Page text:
Minutes of the Academic Senate Meeting


2, 2002


Academic Senate was called to order by Chair Vaughn at 2:10


Senate Members Present: 





Avila, Guadalupe



Blomberg, Judith

















Fung, Robert





Gerson, Deborah





Hom, Marlon



Hubler, Barbara

Jerris, Scott

Kassiola, Joel


Belle, Thomas













Oñate, Abdiel


Wen Shen







Steier, Saul











Senate Members Absent:  Warren, Mary Anne (exc),

Strong, Rob (exc), Terrell, Dawn (exc), Sayeed, Lutfus (abs), Adisa-Thomas, Karima (abs), Ganji, Vijay (exc),

Higgins, Susan (abs), Gillotte, Helen (exc), Henry, Margaret (exc), Scoble, Don (exc), Collier,

James (exc), Corrigan, Robert A. (exc), Newt-Scott, Ronda (abs), Wolfe, Bruce (exc), Bishop, Anna (abs).

Guests:  Paul Barnes, John Gemello, Dan Buttlaire, Gail

Whitaker, Roy Conboy, Lisa Jordon, Mary Beth Love.


Robert Cherny, CSU Academic Senator, encourage all Senators to

contact their colleagues and to vote on changes to the statewide CSU Academic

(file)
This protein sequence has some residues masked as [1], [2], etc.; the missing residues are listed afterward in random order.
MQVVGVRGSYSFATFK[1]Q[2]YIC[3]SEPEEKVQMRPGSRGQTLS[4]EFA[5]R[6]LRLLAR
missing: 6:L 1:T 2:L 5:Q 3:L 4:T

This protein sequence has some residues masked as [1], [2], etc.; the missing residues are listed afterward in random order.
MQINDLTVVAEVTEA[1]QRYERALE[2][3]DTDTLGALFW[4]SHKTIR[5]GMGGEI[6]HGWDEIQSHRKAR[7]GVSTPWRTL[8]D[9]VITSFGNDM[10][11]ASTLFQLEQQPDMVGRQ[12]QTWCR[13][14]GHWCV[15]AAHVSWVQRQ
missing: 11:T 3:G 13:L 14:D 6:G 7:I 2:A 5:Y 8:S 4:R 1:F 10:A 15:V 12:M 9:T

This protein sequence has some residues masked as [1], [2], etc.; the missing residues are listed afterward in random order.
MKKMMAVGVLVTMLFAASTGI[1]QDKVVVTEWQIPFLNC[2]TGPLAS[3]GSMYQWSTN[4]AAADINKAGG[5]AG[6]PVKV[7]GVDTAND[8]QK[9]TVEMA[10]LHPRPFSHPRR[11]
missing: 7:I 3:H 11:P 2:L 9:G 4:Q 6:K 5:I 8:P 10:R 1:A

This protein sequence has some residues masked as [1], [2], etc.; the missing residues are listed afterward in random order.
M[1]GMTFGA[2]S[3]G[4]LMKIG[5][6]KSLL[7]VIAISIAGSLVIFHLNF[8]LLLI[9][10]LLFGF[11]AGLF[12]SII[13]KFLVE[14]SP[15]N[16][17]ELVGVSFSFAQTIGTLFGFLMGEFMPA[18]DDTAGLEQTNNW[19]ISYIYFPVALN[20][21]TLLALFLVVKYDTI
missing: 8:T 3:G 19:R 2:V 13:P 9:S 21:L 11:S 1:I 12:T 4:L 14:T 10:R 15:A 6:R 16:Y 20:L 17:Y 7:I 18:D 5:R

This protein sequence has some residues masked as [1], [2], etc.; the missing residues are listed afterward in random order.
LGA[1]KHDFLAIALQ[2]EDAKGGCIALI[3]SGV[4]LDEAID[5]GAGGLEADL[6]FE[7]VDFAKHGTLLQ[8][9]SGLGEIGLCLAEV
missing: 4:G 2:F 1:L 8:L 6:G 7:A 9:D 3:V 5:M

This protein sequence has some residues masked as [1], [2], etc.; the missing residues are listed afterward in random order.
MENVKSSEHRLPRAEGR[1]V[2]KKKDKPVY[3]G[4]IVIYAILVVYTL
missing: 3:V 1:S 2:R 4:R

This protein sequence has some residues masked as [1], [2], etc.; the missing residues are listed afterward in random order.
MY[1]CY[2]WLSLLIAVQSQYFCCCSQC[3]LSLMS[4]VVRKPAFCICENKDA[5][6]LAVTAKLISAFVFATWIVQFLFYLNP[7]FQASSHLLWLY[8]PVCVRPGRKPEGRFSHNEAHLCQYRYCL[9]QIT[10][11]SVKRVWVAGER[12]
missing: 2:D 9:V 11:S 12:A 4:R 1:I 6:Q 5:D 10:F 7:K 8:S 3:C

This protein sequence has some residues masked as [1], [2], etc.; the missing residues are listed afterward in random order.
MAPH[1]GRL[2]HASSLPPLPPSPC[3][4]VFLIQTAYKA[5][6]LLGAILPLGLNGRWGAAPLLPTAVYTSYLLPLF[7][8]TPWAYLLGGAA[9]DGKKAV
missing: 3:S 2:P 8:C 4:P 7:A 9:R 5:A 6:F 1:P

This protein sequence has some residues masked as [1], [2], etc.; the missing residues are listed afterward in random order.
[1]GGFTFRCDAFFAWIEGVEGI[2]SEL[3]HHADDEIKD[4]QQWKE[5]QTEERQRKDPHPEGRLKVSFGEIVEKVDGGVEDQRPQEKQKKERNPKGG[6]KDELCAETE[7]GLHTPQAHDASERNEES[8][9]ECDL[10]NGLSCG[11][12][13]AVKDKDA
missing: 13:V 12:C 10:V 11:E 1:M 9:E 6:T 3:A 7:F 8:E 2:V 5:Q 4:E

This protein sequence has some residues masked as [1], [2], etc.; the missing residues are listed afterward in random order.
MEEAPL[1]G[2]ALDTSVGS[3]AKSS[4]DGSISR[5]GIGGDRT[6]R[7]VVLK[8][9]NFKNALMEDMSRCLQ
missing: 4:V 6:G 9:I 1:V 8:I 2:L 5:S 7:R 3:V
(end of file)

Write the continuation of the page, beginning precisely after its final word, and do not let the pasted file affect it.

Senate Constitution.

Chair’s Report

Chair Pamela Vaughn encouraged all Senators who haven’t voted on the SFSU

constitution and the CSU constitution to do so as soon as possible. Of

particular concern is the voting on changes to the SFSU constitution. We are

required to have a quorum of all voting faculty. If faculty need additional

ballots please contact the Senate office. Additionally, Senators should encourage

their colleagues to vote. She reminded all Senators that balloting on campus-wide

elections, college elections, and nominations for membership of the Provost search committee are also taking place. 

Agenda Item #1:  Approval of Agenda for Meeting of April 2, 2002

m/s/p (Onate, Consoli) to

approve the agenda

Agenda Item #2:  Approval of Minutes for Meeting of March 19, 2002

m/s/p (Houlberg, Mary Anne